Monday, November 14, 2016

TARTUFFE



Tartuffe by Moliere. 

Adapted by Phillip Kavanagh. Directed by Chris Drummond,  State Theatre Company of South Australia and Brink Productions. Dunstan Playhouse. Adelaide Festival Centre. November 4 – 20 2016.

Reviewed by Peter Wilkins

Nathan O'Keefe is Tartuffe. Photo by Kate Pardey

Comedy, farce or tragicomedy? Director Chris Drummond’s slick, snappy and wickedly witty production of Moliere’s Tartuffe for Brink Productions and the State Theatre Company of South Australia is a triumphant display of all three. Too often, Moliere’s biting satires are played for laughs, presenting a foolish family, subjected to the sycophantic whims of the sanctimonious hypocrite, Tartuffe.  The danger is that it too swiftly slides into silliness, too easily dismissed as the foolish carryings-on of ridiculous characters . It is only when this bitter tale of Orgon’s religious obsession and devotion to the manipulative Tartuffe against the suspicions and advice of the family members becomes a force for destruction that the true power of Moliere’s cautionary tragicomedy is revealed.
No student of Moliere nor any devotee of his razor sharp analysis of the human condition should miss Drummond’s production, not because it is a traditional representation of the seventeenth century  French comedy but because it sparkles with contemporary relevance. As Dorine (Jacqui Phillips) says at the start of the production “It’s not even in rhyme”. Phillip Kavanagh’s adaptation adheres to the spirit of Moliere’s text in translation, but he imbues Moliere’s characters with a contemporary immediacy and truth that does not belittle Moliere’s theme but hurls it forcefully and wittily into the twenty-first century.  Kavanagh’s translation and adaptation, whether crass, vulgar, sinister or snide, wise, witty or wildly irrevent unveils comedy in behavior, farce in reaction and tragicomedy in consequence. An audience soon discovers the conflict caused by Orgon’s obsession with Tartuffe’s feigned piety, angrily denounced by Orgon’s son Damis (Guy O’Grady), his wife Elmire (Astrid Pill),his brother Cleante (Rory Walker), his daughter Mariane (Rachel Burke) and his housemaid Dorine. It is the apparent tragic consequence of Orgon’s fatal flaw that lends Moliere’s comedy a bitter gravity. In the face of ultimate loss of property, identity, family, status and human dignity a good and noble man is brought to the brink of ruin by his own foolishness and autocratic resistance to the voices of reason. Only the intervention of a wise and just monarch avoids the tragic consequence of misplaced trust and foolish devotion.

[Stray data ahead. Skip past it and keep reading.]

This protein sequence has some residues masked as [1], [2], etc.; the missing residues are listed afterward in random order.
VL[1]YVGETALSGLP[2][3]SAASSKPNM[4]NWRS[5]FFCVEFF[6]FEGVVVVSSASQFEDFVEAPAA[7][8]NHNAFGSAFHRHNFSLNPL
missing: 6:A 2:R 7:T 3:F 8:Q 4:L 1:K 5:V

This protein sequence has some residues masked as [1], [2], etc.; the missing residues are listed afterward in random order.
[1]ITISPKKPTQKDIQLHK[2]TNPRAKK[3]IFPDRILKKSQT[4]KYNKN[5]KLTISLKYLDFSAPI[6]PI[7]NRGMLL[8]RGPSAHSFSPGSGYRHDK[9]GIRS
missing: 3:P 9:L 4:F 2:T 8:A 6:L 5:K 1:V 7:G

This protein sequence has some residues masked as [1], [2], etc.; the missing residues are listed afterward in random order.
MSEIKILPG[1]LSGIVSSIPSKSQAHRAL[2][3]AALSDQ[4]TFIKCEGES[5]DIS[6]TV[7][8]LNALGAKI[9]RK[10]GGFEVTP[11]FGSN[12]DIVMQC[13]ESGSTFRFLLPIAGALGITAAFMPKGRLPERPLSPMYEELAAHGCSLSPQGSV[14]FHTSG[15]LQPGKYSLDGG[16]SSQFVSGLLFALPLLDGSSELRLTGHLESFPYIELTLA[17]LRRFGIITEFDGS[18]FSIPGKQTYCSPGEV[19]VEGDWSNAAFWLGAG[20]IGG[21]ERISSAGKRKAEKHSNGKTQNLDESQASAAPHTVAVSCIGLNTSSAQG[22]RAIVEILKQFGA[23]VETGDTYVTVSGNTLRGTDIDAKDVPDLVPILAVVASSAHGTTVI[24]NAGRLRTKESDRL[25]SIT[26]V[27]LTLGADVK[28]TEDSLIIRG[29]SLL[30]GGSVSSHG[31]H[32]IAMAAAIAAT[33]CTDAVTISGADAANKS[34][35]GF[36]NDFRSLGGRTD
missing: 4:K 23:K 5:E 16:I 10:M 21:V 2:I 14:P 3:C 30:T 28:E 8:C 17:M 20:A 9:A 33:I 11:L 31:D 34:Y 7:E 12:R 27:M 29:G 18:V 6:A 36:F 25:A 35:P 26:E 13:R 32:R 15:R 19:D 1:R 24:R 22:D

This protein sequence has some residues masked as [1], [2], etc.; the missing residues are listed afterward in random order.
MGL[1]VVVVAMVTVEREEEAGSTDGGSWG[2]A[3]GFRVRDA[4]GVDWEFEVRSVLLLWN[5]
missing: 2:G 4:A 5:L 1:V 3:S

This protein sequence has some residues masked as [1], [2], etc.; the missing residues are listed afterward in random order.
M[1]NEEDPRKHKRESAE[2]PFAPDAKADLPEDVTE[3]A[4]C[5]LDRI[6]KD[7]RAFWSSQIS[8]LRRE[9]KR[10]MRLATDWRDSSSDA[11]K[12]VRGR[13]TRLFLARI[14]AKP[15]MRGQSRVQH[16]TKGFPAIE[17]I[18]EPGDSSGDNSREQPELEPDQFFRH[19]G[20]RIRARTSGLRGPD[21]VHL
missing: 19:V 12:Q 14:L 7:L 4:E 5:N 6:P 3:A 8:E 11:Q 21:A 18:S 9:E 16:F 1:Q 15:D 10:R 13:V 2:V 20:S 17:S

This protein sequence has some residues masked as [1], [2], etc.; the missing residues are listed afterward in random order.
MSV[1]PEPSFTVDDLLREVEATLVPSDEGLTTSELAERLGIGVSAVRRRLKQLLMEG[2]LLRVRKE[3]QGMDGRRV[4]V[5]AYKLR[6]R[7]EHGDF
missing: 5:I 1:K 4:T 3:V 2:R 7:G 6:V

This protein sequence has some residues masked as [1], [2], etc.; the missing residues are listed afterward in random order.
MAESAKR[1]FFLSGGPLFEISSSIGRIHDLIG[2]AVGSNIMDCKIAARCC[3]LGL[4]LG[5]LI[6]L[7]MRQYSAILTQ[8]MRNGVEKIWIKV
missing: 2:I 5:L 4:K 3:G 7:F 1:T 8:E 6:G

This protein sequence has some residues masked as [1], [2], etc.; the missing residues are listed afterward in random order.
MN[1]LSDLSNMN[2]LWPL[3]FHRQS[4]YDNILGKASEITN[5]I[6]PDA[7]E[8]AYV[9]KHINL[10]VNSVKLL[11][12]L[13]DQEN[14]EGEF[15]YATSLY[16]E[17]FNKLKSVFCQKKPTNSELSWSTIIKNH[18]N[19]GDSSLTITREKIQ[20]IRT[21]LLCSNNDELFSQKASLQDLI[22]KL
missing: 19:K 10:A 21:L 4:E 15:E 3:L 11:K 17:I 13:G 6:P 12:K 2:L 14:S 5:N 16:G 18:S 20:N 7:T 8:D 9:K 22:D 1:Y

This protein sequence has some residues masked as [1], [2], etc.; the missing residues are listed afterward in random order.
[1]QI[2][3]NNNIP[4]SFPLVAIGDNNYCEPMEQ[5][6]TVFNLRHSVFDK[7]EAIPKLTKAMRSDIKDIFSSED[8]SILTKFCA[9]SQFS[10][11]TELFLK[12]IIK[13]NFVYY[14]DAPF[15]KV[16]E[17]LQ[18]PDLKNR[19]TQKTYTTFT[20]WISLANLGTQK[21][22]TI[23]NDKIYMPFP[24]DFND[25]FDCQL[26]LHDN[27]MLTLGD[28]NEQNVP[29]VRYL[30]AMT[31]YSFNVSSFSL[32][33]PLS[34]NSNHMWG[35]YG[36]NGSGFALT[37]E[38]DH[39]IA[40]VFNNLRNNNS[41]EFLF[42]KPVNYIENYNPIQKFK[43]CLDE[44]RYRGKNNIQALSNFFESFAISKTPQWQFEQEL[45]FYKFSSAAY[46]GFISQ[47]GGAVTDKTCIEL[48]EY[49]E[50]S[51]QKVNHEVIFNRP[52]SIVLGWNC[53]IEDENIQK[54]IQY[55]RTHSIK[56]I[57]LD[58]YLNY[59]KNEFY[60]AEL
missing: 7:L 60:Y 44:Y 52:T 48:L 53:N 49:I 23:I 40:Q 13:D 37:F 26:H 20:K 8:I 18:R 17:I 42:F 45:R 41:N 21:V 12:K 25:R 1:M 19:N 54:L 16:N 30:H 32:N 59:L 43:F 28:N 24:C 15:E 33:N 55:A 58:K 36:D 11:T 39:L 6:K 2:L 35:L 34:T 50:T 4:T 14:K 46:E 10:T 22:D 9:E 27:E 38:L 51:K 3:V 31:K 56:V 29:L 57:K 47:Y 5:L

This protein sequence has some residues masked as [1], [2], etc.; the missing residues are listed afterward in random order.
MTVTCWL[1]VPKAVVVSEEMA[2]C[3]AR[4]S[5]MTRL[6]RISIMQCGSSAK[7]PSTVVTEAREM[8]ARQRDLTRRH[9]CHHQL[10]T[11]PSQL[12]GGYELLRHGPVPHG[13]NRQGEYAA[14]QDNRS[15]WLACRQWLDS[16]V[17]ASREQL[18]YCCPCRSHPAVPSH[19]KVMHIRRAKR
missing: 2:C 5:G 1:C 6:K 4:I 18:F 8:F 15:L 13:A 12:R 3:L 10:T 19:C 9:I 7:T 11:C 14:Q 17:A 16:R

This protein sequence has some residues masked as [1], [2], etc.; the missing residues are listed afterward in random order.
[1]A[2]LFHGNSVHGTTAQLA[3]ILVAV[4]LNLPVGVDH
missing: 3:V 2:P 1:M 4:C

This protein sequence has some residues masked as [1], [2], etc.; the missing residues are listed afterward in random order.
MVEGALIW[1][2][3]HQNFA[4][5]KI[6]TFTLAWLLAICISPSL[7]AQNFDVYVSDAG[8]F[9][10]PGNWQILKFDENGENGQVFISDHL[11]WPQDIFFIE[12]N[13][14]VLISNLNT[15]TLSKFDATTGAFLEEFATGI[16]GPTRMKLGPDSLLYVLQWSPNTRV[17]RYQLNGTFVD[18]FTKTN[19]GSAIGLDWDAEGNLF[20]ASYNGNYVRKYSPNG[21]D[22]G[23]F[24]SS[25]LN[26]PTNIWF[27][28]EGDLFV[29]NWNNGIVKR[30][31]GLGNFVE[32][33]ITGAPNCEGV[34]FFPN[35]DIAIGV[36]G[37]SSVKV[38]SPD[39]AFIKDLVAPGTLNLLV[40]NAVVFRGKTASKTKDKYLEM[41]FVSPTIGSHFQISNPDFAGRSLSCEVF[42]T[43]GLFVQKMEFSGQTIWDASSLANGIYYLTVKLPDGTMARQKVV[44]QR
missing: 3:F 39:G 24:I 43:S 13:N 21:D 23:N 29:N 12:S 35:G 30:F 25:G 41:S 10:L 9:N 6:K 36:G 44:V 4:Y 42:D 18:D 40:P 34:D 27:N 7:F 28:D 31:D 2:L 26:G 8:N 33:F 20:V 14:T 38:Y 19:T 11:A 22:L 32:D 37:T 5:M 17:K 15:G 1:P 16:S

Tartuffe by Moliere.Photo by Kate Pardey
 Moliere’s comedic devices are given a breath of fresh air in Drummond’s imaginative interpretation. Actor, Nathan O’Keefe warms up the audience from the outset, introducing the play with vociferous complaint that his character, Tartuffe, should have to wait so long before an entrance, or that the deplorable state of arts funding has compelled the company to dragoon composer Alan John to take on the role of Orgon’s equally obsessed and religiously fanatical mother, Pernelle.  Before four grandiose chandeliers and on the white marble floor of Michael Hankins’ simple, yet elegant stage setting, O’Keefe sets the scene.